Coronavirus spares one neighborhood but ravages the next. Race and class spell the difference

Coronavirus rates vary dramatically from one neighborhood to another, based in part on race and income, a USA TODAY analysis of ZIP code data shows.

By Grace Hauck, Mark Nichols, Miriam Marini, and Andrew Pantazi, USA Today

Train tracks run above the intersection of Kinzie Street and Ashland Avenue, two major streets that meet on Chicago’s West Side. On one corner of the intersection, there’s a trampoline park and new brewery. On the opposite corner, empty buildings for lease.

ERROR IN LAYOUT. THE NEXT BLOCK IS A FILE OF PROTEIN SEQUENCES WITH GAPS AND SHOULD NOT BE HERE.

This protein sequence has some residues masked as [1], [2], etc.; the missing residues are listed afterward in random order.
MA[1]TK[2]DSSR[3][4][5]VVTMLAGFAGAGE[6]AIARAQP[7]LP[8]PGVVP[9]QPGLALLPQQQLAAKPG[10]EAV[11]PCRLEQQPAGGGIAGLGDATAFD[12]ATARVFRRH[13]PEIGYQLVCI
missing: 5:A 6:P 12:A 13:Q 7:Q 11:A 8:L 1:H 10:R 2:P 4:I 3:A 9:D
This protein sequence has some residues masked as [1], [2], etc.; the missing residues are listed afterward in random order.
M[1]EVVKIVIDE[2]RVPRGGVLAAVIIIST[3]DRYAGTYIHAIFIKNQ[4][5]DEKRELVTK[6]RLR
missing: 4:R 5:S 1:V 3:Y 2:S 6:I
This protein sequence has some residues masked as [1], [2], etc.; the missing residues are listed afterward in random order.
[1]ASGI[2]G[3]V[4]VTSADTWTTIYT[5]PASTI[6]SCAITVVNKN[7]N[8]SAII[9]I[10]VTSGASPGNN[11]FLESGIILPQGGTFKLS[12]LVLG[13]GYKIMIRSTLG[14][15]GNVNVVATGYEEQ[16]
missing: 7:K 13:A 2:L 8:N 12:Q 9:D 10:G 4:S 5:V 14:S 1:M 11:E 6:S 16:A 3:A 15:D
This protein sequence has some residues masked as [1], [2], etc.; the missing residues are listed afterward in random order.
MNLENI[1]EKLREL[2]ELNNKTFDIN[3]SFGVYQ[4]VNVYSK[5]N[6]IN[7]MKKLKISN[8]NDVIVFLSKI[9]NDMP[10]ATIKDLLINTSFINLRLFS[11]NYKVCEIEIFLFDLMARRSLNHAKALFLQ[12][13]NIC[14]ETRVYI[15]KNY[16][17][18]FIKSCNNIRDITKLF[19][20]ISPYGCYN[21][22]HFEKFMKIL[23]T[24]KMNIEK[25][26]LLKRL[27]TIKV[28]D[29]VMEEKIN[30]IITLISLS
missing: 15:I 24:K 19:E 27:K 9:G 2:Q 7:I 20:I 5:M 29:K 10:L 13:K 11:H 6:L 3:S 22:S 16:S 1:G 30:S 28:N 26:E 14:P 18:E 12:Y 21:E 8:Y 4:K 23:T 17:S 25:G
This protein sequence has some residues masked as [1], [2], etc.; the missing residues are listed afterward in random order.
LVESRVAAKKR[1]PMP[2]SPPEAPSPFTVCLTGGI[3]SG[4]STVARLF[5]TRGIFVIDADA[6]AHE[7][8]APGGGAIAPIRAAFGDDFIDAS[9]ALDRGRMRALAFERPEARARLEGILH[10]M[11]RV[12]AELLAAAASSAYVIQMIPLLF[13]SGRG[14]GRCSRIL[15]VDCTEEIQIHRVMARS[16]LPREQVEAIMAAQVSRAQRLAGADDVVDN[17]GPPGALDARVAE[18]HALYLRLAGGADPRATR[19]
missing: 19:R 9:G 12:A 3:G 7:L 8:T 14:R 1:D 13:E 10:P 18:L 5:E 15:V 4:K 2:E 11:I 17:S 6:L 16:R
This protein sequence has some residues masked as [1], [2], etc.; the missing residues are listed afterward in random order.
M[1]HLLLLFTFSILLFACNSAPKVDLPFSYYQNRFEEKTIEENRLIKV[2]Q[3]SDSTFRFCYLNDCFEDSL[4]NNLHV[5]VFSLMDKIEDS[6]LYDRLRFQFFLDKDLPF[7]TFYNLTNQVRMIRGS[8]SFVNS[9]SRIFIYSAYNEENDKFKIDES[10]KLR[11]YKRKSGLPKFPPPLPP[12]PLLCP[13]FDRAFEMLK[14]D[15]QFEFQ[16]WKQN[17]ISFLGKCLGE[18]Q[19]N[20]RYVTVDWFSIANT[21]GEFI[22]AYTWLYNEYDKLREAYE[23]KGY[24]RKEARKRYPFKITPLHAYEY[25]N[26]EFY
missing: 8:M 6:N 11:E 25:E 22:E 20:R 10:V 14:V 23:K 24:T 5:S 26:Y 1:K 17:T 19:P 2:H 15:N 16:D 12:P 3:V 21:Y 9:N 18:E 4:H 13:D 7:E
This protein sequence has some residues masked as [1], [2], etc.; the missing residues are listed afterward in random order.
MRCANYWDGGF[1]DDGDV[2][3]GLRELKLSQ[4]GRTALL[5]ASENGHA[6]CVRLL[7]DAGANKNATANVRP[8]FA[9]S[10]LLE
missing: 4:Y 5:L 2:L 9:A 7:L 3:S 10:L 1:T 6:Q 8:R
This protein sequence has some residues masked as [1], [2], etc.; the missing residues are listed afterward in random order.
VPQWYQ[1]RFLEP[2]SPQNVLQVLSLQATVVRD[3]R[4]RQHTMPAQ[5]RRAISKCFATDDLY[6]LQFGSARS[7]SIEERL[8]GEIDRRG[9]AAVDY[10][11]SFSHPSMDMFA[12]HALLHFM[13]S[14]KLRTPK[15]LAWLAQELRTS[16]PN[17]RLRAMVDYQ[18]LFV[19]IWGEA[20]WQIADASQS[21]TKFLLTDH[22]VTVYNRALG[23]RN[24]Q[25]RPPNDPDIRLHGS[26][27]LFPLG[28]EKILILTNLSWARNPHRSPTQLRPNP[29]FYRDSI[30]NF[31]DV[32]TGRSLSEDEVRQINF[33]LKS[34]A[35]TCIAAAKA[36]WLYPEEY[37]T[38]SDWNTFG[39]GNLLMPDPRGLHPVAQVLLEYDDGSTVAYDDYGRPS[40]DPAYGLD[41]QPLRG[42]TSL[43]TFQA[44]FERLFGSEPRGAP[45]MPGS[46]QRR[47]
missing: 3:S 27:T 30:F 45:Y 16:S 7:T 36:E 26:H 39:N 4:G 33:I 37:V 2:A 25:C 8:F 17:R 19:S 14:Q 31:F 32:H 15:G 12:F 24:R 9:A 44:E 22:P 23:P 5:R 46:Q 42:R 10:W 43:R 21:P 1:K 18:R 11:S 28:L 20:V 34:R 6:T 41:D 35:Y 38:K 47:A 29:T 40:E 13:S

In one direction, a ZIP code relatively unscathed by the coronavirus outbreak. In the other, a community decimated by the disease. One mostly white, with six-figure incomes the norm. One mostly minority and earning much slimmer paychecks.

Darnell Shields, executive director of the Chicago community group Austin Coming Together, said COVID-19’s disparate impacts arise from food and housing instability, shaky neighborhood economies and limited access to quality education and health care.

“It creates a fertile ground for something like a virus to come in,” Shields said.

As the U.S. surpassed a milestone of one million known cases of COVID-19 this week, ZIP code data show the virus has run rampant through some neighborhoods while leaving residents in adjoining areas much less impaired. Read more …



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